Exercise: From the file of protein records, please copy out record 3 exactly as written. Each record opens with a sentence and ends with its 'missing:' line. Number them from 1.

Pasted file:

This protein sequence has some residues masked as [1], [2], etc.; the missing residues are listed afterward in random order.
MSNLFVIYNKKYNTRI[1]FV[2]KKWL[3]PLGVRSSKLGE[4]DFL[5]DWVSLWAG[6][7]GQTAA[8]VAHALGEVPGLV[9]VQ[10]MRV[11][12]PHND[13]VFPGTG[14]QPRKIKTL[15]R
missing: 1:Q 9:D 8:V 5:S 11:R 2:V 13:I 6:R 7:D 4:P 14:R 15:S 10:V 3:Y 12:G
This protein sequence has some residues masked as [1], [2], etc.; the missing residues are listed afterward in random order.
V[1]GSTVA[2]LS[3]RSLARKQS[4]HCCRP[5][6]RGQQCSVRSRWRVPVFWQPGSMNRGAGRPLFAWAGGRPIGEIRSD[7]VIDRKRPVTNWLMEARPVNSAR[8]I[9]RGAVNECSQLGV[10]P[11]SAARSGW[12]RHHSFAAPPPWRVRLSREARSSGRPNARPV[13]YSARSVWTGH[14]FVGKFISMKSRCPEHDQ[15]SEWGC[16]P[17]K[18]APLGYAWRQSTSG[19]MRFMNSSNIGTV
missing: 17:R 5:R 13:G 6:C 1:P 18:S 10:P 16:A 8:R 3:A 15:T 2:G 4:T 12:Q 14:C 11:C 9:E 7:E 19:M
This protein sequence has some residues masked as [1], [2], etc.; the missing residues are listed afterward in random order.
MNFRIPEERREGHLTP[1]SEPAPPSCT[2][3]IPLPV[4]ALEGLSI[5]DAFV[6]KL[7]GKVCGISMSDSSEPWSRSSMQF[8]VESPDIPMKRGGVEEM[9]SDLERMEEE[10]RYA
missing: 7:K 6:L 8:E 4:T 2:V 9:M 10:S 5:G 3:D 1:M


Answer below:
This protein sequence has some residues masked as [1], [2], etc.; the missing residues are listed afterward in random order.
MNFRIPEERREGHLTP[1]SEPAPPSCT[2][3]IPLPV[4]ALEGLSI[5]DAFV[6]KL[7]GKVCGISMSDSSEPWSRSSMQF[8]VESPDIPMKRGGVEEM[9]SDLERMEEE[10]RYA
missing: 7:K 6:L 8:E 4:T 2:V 9:M 10:S 5:G 3:D 1:M